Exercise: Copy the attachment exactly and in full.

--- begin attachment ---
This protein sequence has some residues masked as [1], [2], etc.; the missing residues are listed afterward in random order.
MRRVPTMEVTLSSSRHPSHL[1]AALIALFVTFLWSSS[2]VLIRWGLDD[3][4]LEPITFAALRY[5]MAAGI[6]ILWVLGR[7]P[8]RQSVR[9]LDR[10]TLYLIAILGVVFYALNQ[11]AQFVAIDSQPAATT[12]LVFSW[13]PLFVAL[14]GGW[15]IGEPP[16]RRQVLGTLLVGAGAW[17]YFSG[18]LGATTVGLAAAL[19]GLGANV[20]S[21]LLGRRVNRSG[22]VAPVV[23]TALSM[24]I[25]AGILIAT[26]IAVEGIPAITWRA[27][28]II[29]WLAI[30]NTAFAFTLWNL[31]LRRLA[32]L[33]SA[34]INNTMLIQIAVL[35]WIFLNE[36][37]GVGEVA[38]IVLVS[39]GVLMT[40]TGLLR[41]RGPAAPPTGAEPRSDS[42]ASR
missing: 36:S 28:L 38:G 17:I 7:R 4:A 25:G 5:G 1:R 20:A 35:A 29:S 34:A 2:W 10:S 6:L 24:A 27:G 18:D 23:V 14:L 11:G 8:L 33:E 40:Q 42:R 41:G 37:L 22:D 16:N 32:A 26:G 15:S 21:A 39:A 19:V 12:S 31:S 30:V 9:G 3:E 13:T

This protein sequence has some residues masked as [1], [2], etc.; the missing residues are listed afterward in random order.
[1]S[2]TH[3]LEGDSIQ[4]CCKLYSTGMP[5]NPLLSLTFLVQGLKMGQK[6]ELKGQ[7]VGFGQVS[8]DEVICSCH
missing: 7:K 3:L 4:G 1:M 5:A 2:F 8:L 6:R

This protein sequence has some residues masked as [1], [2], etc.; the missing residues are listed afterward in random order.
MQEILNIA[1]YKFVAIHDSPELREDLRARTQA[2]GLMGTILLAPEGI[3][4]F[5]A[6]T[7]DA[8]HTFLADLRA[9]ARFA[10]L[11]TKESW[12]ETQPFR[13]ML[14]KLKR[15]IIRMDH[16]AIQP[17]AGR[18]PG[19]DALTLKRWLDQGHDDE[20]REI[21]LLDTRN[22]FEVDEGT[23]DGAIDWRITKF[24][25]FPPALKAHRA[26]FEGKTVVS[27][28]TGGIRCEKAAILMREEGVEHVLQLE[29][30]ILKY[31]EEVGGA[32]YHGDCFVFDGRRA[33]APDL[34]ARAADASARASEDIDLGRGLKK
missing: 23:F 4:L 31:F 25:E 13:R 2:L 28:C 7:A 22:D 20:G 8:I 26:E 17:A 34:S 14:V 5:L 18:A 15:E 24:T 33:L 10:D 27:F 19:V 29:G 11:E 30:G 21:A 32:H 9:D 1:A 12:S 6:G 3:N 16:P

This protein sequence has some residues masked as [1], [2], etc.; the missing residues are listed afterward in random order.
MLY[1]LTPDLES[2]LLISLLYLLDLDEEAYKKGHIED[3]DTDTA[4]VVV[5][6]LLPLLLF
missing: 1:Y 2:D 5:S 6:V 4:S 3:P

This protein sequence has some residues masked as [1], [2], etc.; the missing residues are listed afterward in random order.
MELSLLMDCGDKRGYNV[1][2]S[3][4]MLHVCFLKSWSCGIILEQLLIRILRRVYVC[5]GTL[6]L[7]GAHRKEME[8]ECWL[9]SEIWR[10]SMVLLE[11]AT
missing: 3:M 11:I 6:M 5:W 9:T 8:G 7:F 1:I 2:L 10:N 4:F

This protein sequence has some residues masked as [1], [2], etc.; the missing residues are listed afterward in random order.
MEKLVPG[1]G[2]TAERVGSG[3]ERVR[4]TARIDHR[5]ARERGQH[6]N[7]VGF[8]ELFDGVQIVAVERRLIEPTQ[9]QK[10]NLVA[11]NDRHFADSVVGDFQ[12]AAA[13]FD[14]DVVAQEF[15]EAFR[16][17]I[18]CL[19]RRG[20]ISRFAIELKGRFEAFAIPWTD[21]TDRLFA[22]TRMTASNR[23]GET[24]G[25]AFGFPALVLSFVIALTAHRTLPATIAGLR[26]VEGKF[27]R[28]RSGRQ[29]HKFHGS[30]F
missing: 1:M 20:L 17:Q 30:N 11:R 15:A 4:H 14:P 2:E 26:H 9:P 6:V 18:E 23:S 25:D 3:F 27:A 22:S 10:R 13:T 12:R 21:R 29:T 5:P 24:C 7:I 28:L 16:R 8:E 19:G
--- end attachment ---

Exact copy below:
This protein sequence has some residues masked as [1], [2], etc.; the missing residues are listed afterward in random order.
MRRVPTMEVTLSSSRHPSHL[1]AALIALFVTFLWSSS[2]VLIRWGLDD[3][4]LEPITFAALRY[5]MAAGI[6]ILWVLGR[7]P[8]RQSVR[9]LDR[10]TLYLIAILGVVFYALNQ[11]AQFVAIDSQPAATT[12]LVFSW[13]PLFVAL[14]GGW[15]IGEPP[16]RRQVLGTLLVGAGAW[17]YFSG[18]LGATTVGLAAAL[19]GLGANV[20]S[21]LLGRRVNRSG[22]VAPVV[23]TALSM[24]I[25]AGILIAT[26]IAVEGIPAITWRA[27][28]II[29]WLAI[30]NTAFAFTLWNL[31]LRRLA[32]L[33]SA[34]INNTMLIQIAVL[35]WIFLNE[36][37]GVGEVA[38]IVLVS[39]GVLMT[40]TGLLR[41]RGPAAPPTGAEPRSDS[42]ASR
missing: 36:S 28:L 38:G 17:I 7:R 4:A 25:G 5:G 1:R 20:A 35:A 29:S 34:A 2:W 10:S 6:L 24:A 27:G 18:D 23:V 14:L 11:G 8:L 33:E 40:Q 42:R 41:G 37:L 22:D 16:N 32:A 26:G 15:S 21:A 39:A 19:V 12:S 31:S 30:V 9:G 3:E 13:T

This protein sequence has some residues masked as [1], [2], etc.; the missing residues are listed afterward in random order.
[1]S[2]TH[3]LEGDSIQ[4]CCKLYSTGMP[5]NPLLSLTFLVQGLKMGQK[6]ELKGQ[7]VGFGQVS[8]DEVICSCH
missing: 7:K 3:L 4:G 1:M 5:A 2:F 8:L 6:R

This protein sequence has some residues masked as [1], [2], etc.; the missing residues are listed afterward in random order.
MQEILNIA[1]YKFVAIHDSPELREDLRARTQA[2]GLMGTILLAPEGI[3][4]F[5]A[6]T[7]DA[8]HTFLADLRA[9]ARFA[10]L[11]TKESW[12]ETQPFR[13]ML[14]KLKR[15]IIRMDH[16]AIQP[17]AGR[18]PG[19]DALTLKRWLDQGHDDE[20]REI[21]LLDTRN[22]FEVDEGT[23]DGAIDWRITKF[24][25]FPPALKAHRA[26]FEGKTVVS[27][28]TGGIRCEKAAILMREEGVEHVLQLE[29][30]ILKY[31]EEVGGA[32]YHGDCFVFDGRRA[33]APDL[34]ARAADASARASEDIDLGRGLKK
missing: 23:F 4:L 31:F 25:E 13:R 2:L 28:C 7:A 22:D 20:G 8:I 26:E 17:A 34:S 14:V 5:L 18:A 15:E 24:T 33:L 10:D 27:F 19:V 29:G 11:E 30:G 21:A 32:H 9:D 1:A 12:S 6:G 3:N 16:P

This protein sequence has some residues masked as [1], [2], etc.; the missing residues are listed afterward in random order.
MLY[1]LTPDLES[2]LLISLLYLLDLDEEAYKKGHIED[3]DTDTA[4]VVV[5][6]LLPLLLF
missing: 1:Y 2:D 5:S 6:V 4:S 3:P

This protein sequence has some residues masked as [1], [2], etc.; the missing residues are listed afterward in random order.
MELSLLMDCGDKRGYNV[1][2]S[3][4]MLHVCFLKSWSCGIILEQLLIRILRRVYVC[5]GTL[6]L[7]GAHRKEME[8]ECWL[9]SEIWR[10]SMVLLE[11]AT
missing: 3:M 11:I 6:M 5:W 9:T 8:G 7:F 1:I 2:L 10:N 4:F

This protein sequence has some residues masked as [1], [2], etc.; the missing residues are listed afterward in random order.
MEKLVPG[1]G[2]TAERVGSG[3]ERVR[4]TARIDHR[5]ARERGQH[6]N[7]VGF[8]ELFDGVQIVAVERRLIEPTQ[9]QK[10]NLVA[11]NDRHFADSVVGDFQ[12]AAA[13]FD[14]DVVAQEF[15]EAFR[16][17]I[18]CL[19]RRG[20]ISRFAIELKGRFEAFAIPWTD[21]TDRLFA[22]TRMTASNR[23]GET[24]G[25]AFGFPALVLSFVIALTAHRTLPATIAGLR[26]VEGKF[27]R[28]RSGRQ[29]HKFHGS[30]F
missing: 1:M 20:L 17:Q 30:N 11:R 15:A 4:H 14:P 2:E 26:H 9:P 6:V 18:E 23:S 25:D 3:F 27:A 22:S 10:R 13:T 12:R 21:R 29:T 5:P 24:C 7:I 28:L 16:R 8:E 19:G